Hockey Returneth: Grading the Predators’ 2005 offseason

As the Star Wars prequels mercifully ended, the Preds’ run as an NHL threat was just beginning

Because nostalgia is the “it” thing right now, this summer, we’ll be taking an in-depth look at the off-seasons from the Predators’ past. For this series, we’re only looking at moves made between the end of the season and the start of the regular season.

We’ve made it to the sizzlin’ summer of 2005 everyone!  Back then, Tom Cruise was using Oprah’s couch into his own personal trampoline, Christian Bale was making his debut as Batman (insert gruff, intelligible voice here), and the future Queen of Smashville was still in her humble beginnings as a 22-year-old American Idol winner from Oklahoma.

True story: I cheered for Bo Bice that season.

But the best news of all? HOCKEY WAS BACK!!!!

Finally!  After missing an entire season due to the lockout, and concerns that the 2006 season could be threatened as well, word finally came down in late July that the NHL and the Players’ Association had reached a deal.  What followed was a mix of excitement and chaos.  The league only had about two months before the first games, and that meant there was limited time to 1.) ratify the deal, 2.) organize the draft and free agency, 3.) update the teams on all the rule changes, and 4.) —and this was more for the teams themselves— prepare for the first year of the salary cap.

Preds fans were particularly eager to start.  Their team made the playoffs for the first time in 2004, and with a young, reasonably-priced core of players locked in, it had an edge on some of the marquee teams who had to re-shuffle their entire roster due to the cap.

And oh... would they get a boost to said edge.

The Previous Season:

(If you’d like to look back at the 2004 season, check out our 2004 offseason recap.)

The Offseason Moves

Key Additions:  F Darcy Hordichuk (trade from Florida), D Daniil Markov (trade from Philadelphia), D Sheldon Brookbank (free agent from Anaheim), LW Paul Kariya (free agent from Colorado), C Scott Nichol (free agent from Chicago), F Kris Beech (trade from Pittsburgh), F Yannic Perreault (free agent from Montreal).

Key Losses: F Jim McKenzie (retired), RW Vladimir Orszagh (free agent to St. Louis), D Andrew Hutchinson (traded to Carolina), D Andreas Lilja (free agent to Detroit)

Draft Results: D Ryan Parent (1st round, 18th overall), D Teemu Laakso (3rd round, 78th overall), D Cody Franson (3rd round, 79th overall), F Cal O’Reilly (5th round, 150th overall), RW Ryan Maki (6th round, 176th overall), D Scott Todd (7th round, 213th overall), F Patric Hornqvist (7th round. 230th overall).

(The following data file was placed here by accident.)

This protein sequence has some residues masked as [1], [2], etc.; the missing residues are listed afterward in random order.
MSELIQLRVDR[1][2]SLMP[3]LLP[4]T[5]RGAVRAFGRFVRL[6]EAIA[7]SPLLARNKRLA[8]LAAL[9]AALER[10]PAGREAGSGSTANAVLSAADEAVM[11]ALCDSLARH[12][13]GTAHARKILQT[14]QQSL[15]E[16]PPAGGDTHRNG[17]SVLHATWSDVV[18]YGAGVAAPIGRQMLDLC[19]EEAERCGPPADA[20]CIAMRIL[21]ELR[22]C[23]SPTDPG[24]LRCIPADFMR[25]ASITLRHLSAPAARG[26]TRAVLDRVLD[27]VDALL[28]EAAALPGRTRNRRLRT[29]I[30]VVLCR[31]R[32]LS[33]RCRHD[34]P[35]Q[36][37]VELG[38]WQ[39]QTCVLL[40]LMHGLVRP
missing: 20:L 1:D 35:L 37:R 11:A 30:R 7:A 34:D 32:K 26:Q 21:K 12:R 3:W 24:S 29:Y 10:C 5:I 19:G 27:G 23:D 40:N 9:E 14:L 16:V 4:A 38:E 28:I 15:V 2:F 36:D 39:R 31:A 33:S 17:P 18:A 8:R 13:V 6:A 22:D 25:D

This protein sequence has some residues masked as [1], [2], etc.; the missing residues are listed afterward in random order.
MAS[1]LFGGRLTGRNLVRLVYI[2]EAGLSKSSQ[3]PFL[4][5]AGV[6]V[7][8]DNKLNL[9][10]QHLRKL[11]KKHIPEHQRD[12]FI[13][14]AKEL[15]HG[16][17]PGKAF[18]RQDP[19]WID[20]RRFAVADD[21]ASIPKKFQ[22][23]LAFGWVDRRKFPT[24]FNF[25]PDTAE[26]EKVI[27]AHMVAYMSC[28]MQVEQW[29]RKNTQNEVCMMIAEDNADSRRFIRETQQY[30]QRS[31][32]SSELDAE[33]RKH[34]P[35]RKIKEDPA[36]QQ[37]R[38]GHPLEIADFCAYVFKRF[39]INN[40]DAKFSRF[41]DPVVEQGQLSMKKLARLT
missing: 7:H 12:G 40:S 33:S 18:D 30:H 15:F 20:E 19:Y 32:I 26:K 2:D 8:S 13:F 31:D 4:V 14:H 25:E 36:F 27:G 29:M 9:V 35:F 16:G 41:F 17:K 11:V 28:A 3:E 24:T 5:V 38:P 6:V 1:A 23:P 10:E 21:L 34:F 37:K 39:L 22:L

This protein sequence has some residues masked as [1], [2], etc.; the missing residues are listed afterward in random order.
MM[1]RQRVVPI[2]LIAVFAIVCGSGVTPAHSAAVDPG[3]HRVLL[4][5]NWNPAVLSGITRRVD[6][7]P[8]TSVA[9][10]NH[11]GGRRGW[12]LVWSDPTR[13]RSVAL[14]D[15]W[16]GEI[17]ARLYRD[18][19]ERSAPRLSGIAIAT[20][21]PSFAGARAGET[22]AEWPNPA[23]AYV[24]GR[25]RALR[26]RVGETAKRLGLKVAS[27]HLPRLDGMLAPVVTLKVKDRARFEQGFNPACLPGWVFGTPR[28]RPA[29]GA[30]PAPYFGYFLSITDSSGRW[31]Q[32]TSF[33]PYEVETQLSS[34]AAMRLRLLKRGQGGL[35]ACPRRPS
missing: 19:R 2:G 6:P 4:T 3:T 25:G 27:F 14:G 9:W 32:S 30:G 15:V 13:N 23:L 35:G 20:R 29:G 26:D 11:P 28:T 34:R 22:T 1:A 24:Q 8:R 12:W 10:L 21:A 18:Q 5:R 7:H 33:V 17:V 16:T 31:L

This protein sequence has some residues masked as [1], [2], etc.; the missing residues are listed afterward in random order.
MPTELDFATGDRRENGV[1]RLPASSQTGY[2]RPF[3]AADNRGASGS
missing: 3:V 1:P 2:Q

Best Move: Signing free agent Paul Kariya

The best free agent signing in Nashville Predators history, bar none. (Win a Stanley Cup and you can be here soon, Matt Duchene.)

I didn’t think this signing was real when it happened.  The Preds had tried to lure “big names” to the Music City in the past — guys like Mike Richter, Ed Belfour, and Tie Domi — but ultimately, the team was too unproven and Nashville didn’t have the same reputation as a hockey town as they do today.

And yet, here was one of the most popular players of the generation not just wearing a Predators jersey, but doing so by HIS choice.  And one of my favorite hidden gems of this whole story was the impact former captain Greg Johnson had on the decision.

“I talked to [Johnson] for quite a while,” Kariya said, “just about Nashville, and just to get some insights into the club and some background stuff that only the players would know about. You can talk to the coaching staff and the general manager most certainly, but you can only talk to players about other things.

”He said, ‘You’d love it here if you came.’ I think he’s excited to take my money in the poker games,” Kariya added with a laugh. -Paul Kariya via Nashville Predators

Looking back, there may not have been a better circumstantial fit in team history.  The Preds — for years a “young team with potential” — suddenly had a legitimate top-line star to make them a serious threat in the NHL.  For Kariya, it was a chance to reset after a much-scrutinized year-long stint in Colorado, and the opportunity to play in a system that utilized his speedy, puck-possession-based style.

Kariya’s impact was immediate.  In his first season, he set team records for goals (31 — tied with Sullivan that same season), assists (54), and points (85)... the latter two still stand as team records today.  His second season point total, 76, still ranks as the second-highest total in team history.  No Predator has come within 10 points of either mark in over a decade.  Kariya never missed a game while playing for the Preds, and his only two seasons here were the team’s most successful (in terms of points and wins) until the President’s Trophy season in 2018.